What is the best piece of advice you would give someone else suffering mental illness during pregnancy?

I would say to simply take it one day at a time. Sometimes it can feel so overwhelming to look too far to the future, especially during pregnancy when 9 months feels like forever, but taking baby steps, just one day to the next, you will find a way to get through it.


Follow Laura on Twitter, Instagram and Facebook and check out her blog FiveLittleDoves


Five Little Doves

Have you read the other guest posts in this series?

Check them out MrsMummyHarris and depression, Mark Williams and Fathers mental Health and the introduction to #MaternalMHMatters.


Cuddle Fairy

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  1. I love these sorts of posts, I think sharing and speaking out will help normalise it and remove any stigma people feel is attached to it all. There is nothing to be ashamed of I we are all starting to appreciate this.

  2. I completely get your not want to take pills. I really struggled and tried my best to not take any but the last month before ben was born it got to the point I was a risk to him due to my usual coping mechanisms. Thank you for sharing your story with Helen, and Helen thank you for linking up to #TriumphantTales!

    • It’s such a hard decision pills/vs no pills. As a mother I can totally see why people would want to avoid taking meds, it’s our motherly instinct to protect against any possible harm. From a professional point of view it’s a benefit vs risk dilemma. I always tell mothers that yes the risk may be there but it’s small, a baby needs it’s mother and if the absence of medication means the mother is a risk to herself and her baby then, please choose to take the medication. Of course it all depends on situation and it may be easy for me to say this but a mother belongs with her baby x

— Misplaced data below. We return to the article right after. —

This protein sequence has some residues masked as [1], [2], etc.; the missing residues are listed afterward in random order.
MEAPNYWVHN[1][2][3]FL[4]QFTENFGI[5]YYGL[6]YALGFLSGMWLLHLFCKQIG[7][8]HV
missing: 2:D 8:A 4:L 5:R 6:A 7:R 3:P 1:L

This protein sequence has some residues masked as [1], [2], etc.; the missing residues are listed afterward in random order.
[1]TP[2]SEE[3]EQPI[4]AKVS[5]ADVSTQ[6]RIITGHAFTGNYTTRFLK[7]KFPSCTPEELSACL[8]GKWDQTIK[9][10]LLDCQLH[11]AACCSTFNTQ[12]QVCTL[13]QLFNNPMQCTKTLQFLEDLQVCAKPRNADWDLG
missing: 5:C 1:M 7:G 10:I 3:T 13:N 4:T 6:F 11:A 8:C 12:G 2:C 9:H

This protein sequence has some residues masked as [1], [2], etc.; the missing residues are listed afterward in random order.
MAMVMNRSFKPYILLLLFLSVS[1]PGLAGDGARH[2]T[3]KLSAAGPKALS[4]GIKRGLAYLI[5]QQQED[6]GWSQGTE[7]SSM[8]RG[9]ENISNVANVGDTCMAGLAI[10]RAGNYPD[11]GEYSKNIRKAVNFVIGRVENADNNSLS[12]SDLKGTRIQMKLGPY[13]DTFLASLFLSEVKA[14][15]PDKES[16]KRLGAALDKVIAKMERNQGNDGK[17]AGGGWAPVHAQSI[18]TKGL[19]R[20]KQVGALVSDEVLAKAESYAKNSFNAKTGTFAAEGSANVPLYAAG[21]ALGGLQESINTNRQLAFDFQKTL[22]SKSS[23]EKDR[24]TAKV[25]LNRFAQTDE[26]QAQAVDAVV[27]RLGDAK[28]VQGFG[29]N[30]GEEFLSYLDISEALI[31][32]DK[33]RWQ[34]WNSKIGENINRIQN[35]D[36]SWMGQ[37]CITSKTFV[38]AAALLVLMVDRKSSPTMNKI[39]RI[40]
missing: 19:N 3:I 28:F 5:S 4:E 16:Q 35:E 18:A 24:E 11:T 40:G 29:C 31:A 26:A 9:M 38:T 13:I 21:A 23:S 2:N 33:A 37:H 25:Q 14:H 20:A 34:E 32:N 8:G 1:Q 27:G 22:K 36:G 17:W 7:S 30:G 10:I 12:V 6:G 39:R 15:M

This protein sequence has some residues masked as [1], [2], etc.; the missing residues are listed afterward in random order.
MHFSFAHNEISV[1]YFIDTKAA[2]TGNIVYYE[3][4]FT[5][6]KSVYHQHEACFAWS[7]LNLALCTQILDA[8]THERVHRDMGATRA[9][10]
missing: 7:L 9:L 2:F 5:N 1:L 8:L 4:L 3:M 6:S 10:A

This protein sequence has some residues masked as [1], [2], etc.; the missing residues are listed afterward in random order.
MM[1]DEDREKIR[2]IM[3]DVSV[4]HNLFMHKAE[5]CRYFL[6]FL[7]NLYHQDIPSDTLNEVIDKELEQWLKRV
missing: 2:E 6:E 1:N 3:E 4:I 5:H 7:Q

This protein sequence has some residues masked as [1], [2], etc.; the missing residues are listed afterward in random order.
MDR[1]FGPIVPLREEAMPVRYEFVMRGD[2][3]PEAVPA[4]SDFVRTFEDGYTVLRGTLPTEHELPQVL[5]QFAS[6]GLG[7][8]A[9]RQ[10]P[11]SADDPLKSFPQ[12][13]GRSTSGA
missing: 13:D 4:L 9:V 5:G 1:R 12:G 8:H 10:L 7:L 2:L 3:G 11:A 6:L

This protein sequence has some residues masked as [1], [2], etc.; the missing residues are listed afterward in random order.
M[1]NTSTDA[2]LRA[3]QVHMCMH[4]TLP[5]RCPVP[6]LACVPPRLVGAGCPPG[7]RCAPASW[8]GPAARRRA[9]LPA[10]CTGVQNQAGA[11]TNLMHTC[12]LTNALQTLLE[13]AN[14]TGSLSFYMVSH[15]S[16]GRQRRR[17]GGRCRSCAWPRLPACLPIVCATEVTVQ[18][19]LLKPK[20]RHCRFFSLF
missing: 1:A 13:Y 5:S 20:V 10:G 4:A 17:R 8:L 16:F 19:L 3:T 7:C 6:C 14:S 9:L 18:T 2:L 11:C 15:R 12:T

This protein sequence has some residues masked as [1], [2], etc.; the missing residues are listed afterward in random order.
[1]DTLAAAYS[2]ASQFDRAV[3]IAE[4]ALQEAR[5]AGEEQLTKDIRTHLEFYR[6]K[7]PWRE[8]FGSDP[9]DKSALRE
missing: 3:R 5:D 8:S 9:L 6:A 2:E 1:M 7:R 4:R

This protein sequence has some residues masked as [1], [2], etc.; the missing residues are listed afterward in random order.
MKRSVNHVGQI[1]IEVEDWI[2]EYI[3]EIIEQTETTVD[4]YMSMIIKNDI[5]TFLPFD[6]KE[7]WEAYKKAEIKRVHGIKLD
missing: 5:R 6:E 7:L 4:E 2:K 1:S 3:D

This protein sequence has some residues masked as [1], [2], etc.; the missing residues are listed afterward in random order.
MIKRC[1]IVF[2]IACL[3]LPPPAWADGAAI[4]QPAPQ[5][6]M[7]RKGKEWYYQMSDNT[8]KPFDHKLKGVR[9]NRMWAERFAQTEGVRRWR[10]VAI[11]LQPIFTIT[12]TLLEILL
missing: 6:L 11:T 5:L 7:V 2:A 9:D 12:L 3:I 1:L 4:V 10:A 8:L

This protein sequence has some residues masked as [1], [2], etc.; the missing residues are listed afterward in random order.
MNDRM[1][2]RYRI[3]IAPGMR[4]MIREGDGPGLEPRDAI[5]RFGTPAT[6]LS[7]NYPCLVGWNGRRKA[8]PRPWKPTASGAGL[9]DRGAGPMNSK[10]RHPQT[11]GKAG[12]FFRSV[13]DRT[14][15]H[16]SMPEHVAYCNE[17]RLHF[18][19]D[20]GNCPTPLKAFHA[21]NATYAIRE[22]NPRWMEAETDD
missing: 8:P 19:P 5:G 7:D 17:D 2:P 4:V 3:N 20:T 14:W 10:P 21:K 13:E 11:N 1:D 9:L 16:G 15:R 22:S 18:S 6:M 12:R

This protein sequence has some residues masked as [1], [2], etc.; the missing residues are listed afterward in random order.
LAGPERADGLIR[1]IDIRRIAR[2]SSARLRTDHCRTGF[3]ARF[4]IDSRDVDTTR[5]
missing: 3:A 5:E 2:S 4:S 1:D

3. aww such a great post, I think its amazing that women share the darkest times as well as the good, it definitely will help women going through the same thing, and no one knows if it will happen to them either thats the scary thing #KCACOLS

  4. Laura, you are just so incredibly strong! I’m forever in awe of you, honestly. I’m glad that it sounds like you got the support that you needed though – it’s great to know that when something is spotted and recognised, help is available. Thanks for linking up at #KCACOLS. Hope to see you again next time!

  5. Thank you so much for allowing me to feature on your blog during such an important awareness week. I have huge regrets that I could not enjoy my pregnancies as I had hoped, but I also think that in my situation it would have been almost impossible to do so. I saw your advice above about taking medication during pregnancy, and I agree that the risks are so miniscule, but for me, with such irrational fears, I just couldn’t bring myself to do it. I wish I had been brave enough to take them, perhaps it would have helped me a little, or perhaps not, I think the only thing that really helped me was giving birth and knowing that they, and I, had survived the pregnancy. Safe to say I am done at five babies, I couldn’t put myself or my family through that again!! Thanks again, really appreciate it. xxx

    • Thank you so much for providing me with such an honest post. I don’t think think I’m only one to have so much admiration for you. You have had a rough time to say the least and honestly I think you were brave just coping with what you’ve been through and although you may not feel as though you coped – you clearly did as you are here and are bringing up a lovey bunch of kids. The medication dilemma is always a rotten decision to make. xxx

  6. This is an amazing post. Laura you’re so brace and a true inspiration! I’m so sorry you had to go through all of this! 🙁
    Your family picture is truly beautiful! #KCACOLS